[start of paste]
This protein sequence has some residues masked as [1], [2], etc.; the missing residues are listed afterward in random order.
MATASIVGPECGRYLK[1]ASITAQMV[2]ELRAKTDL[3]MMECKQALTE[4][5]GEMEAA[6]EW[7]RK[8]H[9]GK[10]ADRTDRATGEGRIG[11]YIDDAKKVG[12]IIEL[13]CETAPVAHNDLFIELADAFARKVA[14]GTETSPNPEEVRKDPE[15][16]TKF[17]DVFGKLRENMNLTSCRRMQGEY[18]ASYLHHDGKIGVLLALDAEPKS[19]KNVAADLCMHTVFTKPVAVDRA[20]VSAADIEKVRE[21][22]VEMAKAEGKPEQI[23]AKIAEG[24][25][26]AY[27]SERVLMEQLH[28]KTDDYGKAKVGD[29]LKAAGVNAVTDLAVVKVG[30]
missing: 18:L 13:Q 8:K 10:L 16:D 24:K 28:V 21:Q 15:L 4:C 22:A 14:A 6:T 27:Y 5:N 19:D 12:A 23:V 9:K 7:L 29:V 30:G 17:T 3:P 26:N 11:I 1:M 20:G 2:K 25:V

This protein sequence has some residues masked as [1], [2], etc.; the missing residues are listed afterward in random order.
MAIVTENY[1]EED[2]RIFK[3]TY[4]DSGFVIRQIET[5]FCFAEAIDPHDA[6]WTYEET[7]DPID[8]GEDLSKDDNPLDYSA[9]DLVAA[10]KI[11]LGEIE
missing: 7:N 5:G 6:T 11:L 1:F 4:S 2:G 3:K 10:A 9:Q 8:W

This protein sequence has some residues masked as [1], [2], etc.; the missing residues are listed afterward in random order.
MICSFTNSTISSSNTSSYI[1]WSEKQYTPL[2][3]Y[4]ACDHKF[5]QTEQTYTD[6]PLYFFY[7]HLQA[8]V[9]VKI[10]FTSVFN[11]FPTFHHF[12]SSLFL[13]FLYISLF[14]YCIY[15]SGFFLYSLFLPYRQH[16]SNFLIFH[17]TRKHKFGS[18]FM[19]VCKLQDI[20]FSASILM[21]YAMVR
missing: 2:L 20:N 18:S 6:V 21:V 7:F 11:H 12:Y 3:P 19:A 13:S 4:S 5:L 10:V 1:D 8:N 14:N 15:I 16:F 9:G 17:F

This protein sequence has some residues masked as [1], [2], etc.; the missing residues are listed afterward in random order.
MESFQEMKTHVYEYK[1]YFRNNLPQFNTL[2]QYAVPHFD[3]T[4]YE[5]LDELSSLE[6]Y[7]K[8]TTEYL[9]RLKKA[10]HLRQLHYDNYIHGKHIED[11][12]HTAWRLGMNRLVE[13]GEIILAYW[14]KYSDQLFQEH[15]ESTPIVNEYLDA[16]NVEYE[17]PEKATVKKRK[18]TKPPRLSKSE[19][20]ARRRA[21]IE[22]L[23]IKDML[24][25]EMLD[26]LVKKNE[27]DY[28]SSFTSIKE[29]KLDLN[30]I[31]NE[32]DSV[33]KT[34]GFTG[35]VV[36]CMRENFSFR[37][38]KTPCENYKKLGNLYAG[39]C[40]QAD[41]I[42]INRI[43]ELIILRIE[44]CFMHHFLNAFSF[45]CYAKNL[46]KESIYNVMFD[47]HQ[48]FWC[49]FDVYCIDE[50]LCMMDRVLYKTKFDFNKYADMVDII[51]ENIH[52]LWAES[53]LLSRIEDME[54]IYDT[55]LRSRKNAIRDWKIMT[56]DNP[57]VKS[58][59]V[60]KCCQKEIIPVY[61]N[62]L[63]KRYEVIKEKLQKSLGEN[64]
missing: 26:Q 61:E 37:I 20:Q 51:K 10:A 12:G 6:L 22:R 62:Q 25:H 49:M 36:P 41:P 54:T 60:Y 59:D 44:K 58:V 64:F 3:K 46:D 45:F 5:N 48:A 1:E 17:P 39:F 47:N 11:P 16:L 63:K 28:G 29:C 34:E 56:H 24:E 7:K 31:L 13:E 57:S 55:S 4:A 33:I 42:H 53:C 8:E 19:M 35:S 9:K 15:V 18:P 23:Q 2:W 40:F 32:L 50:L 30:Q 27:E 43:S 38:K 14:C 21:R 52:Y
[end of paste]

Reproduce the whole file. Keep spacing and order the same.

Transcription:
This protein sequence has some residues masked as [1], [2], etc.; the missing residues are listed afterward in random order.
MATASIVGPECGRYLK[1]ASITAQMV[2]ELRAKTDL[3]MMECKQALTE[4][5]GEMEAA[6]EW[7]RK[8]H[9]GK[10]ADRTDRATGEGRIG[11]YIDDAKKVG[12]IIEL[13]CETAPVAHNDLFIELADAFARKVA[14]GTETSPNPEEVRKDPE[15][16]TKF[17]DVFGKLRENMNLTSCRRMQGEY[18]ASYLHHDGKIGVLLALDAEPKS[19]KNVAADLCMHTVFTKPVAVDRA[20]VSAADIEKVRE[21][22]VEMAKAEGKPEQI[23]AKIAEG[24][25][26]AY[27]SERVLMEQLH[28]KTDDYGKAKVGD[29]LKAAGVNAVTDLAVVKVG[30]
missing: 18:L 13:Q 8:K 10:L 16:D 24:K 28:V 21:Q 15:L 4:C 22:A 14:A 6:T 27:Y 5:N 19:D 12:A 23:V 9:K 7:L 29:V 30:G 17:T 3:P 26:N 11:I 1:M 20:G 2:K 25:V

This protein sequence has some residues masked as [1], [2], etc.; the missing residues are listed afterward in random order.
MAIVTENY[1]EED[2]RIFK[3]TY[4]DSGFVIRQIET[5]FCFAEAIDPHDA[6]WTYEET[7]DPID[8]GEDLSKDDNPLDYSA[9]DLVAA[10]KI[11]LGEIE
missing: 7:N 5:G 6:T 11:L 1:F 4:S 2:G 3:K 10:A 9:Q 8:W

This protein sequence has some residues masked as [1], [2], etc.; the missing residues are listed afterward in random order.
MICSFTNSTISSSNTSSYI[1]WSEKQYTPL[2][3]Y[4]ACDHKF[5]QTEQTYTD[6]PLYFFY[7]HLQA[8]V[9]VKI[10]FTSVFN[11]FPTFHHF[12]SSLFL[13]FLYISLF[14]YCIY[15]SGFFLYSLFLPYRQH[16]SNFLIFH[17]TRKHKFGS[18]FM[19]VCKLQDI[20]FSASILM[21]YAMVR
missing: 2:L 20:N 18:S 6:V 21:V 7:F 11:H 12:Y 3:P 19:A 13:S 4:S 5:L 10:V 1:D 8:N 14:N 15:I 16:F 9:G 17:F

This protein sequence has some residues masked as [1], [2], etc.; the missing residues are listed afterward in random order.
MESFQEMKTHVYEYK[1]YFRNNLPQFNTL[2]QYAVPHFD[3]T[4]YE[5]LDELSSLE[6]Y[7]K[8]TTEYL[9]RLKKA[10]HLRQLHYDNYIHGKHIED[11][12]HTAWRLGMNRLVE[13]GEIILAYW[14]KYSDQLFQEH[15]ESTPIVNEYLDA[16]NVEYE[17]PEKATVKKRK[18]TKPPRLSKSE[19][20]ARRRA[21]IE[22]L[23]IKDML[24][25]EMLD[26]LVKKNE[27]DY[28]SSFTSIKE[29]KLDLN[30]I[31]NE[32]DSV[33]KT[34]GFTG[35]VV[36]CMRENFSFR[37][38]KTPCENYKKLGNLYAG[39]C[40]QAD[41]I[42]INRI[43]ELIILRIE[44]CFMHHFLNAFSF[45]CYAKNL[46]KESIYNVMFD[47]HQ[48]FWC[49]FDVYCIDE[50]LCMMDRVLYKTKFDFNKYADMVDII[51]ENIH[52]LWAES[53]LLSRIEDME[54]IYDT[55]LRSRKNAIRDWKIMT[56]DNP[57]VKS[58][59]V[60]KCCQKEIIPVY[61]N[62]L[63]KRYEVIKEKLQKSLGEN[64]
missing: 26:Q 61:E 37:I 20:Q 51:K 10:A 12:G 6:L 22:R 62:Q 25:H 49:M 36:P 41:P 54:T 60:Y 59:D 44:K 58:V 64:F 3:K 46:D 45:F 5:N 48:A 1:E 17:P 39:F 47:N 11:P 16:L 63:K 28:G 29:C 34:E 56:H 24:E 7:K 31:L 13:E 57:S 55:S 4:A 33:I 42:H 53:C 8:E 19:M 35:S 9:K 15:V 18:P 23:Q 2:W 40:F 32:L 50:L 30:Q 27:E 43:S 38:K 14:C 21:R 52:Y